Accept and be grateful for what you have.

Remember the true purpose of the holidays.  Introspection is key.

Don’t compare your life or your holidays to anyone else’s.  You shouldn’t assume that their meadow is greener on their side of the fence.  Look at your own.  It just might be that your pasture is as, or more, emerald green and luxurious than you ever imagined.

Play a Christmas carol album.

Call someone you know and send some happiness.

Drop a friend a line or two with happy news.

Invite another “solo celebrator” over for supper.  Make it a party.

Keep busy with the activities you love to do.

Make your holiday season classy.

As ever,

Lady Susan Marie Molloy

Wife at Window 2A

©2022 The Oasis at Four Queen Palms


Festivities 2022 – Part II.

Being the holiday season, Best Friend and I decided to attend an evening at the philharmonia orchestra, where the playlist promised holiday songs from classic to popular.  It was that, and so much more.

We dressed warmly since the weather was chilly, and that called for something hot to eat.  We began our evening with a hot meal of barbecue at an establishment near the performing arts center.  As Best Friend noshed on beef brisket and I on pulled pork, we noticed a trio of old houses across the field.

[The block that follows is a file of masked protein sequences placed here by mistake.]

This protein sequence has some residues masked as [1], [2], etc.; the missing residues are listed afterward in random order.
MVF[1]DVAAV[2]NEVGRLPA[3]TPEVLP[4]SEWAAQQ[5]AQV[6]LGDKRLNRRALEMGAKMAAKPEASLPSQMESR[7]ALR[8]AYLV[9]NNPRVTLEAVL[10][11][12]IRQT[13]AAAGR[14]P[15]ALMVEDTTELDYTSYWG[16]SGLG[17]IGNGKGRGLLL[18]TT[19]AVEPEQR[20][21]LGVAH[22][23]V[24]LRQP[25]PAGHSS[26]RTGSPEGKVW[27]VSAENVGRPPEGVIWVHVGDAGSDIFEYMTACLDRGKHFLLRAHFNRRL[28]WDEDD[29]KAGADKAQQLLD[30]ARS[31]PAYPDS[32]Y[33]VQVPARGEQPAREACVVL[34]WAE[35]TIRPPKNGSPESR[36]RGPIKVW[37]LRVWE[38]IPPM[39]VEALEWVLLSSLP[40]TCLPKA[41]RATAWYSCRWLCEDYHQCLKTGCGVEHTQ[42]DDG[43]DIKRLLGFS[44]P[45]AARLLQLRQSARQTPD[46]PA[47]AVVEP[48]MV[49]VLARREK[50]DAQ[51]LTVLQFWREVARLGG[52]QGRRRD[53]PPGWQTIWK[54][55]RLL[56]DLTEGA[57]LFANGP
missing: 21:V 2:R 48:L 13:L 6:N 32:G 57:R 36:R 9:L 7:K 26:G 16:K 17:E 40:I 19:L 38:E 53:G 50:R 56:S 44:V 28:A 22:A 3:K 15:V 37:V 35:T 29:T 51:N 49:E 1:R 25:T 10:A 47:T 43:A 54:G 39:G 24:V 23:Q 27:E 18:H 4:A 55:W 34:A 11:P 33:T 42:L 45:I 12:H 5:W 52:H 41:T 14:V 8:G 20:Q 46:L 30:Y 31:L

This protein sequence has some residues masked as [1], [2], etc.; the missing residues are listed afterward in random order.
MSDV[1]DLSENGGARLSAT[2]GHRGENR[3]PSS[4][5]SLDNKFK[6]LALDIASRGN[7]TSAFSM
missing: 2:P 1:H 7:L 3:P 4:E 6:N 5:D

After eating, we drove past the houses, I grabbed the addresses, where further research revealed that they were built in 1924.  Two of the houses have one bedroom and one bath, with a whopping 620 square feet of living space.  The third house is a two-bedroom, one bath with 727 square feet of space.  The houses need quite a bit of work to return them to their original glory, and I wished that my research had a glimpse of their interiors, but sadly, there was none.


We arrived at the performing arts center and took our places in the orchestra left center seating.  The auditorium was packed; I didn’t see an empty seat, but then, I wasn’t inspecting every row.  I was entertained with the visuals of the incoming patrons before the concert began.


There appeared to be a favoritism of red sweaters and vests throughout; so much so that when I spotted a woman wearing a sparkling forest green pantsuit, it was a feast for my eyes.  Unfortunately, I was unable to snap a photograph of her fashion statement.

And speaking of fashion, we saw everything from ripped jeans to three-piece suits to sequined blouses to ugly sweaters over yoga pants.  There were so many different fashions that it would fill a book – which might be a thing to do for me, one day.

There was a young woman who sat in front of me.  Her fashion statement was interesting.  Her long hair was a bright turquoise blue, save for the black roots, and she was heavily made up, right down to the tarantula-like false eyelashes.  She wore a beige velour top that barely covered her tuchus, and her black suede high heeled boots came well above her knees.  I could only whisper to Best Friend at this sight, “Hi, G. I. Joe.  I love you long time.”  To which Best Friend replied, “Five dollah.”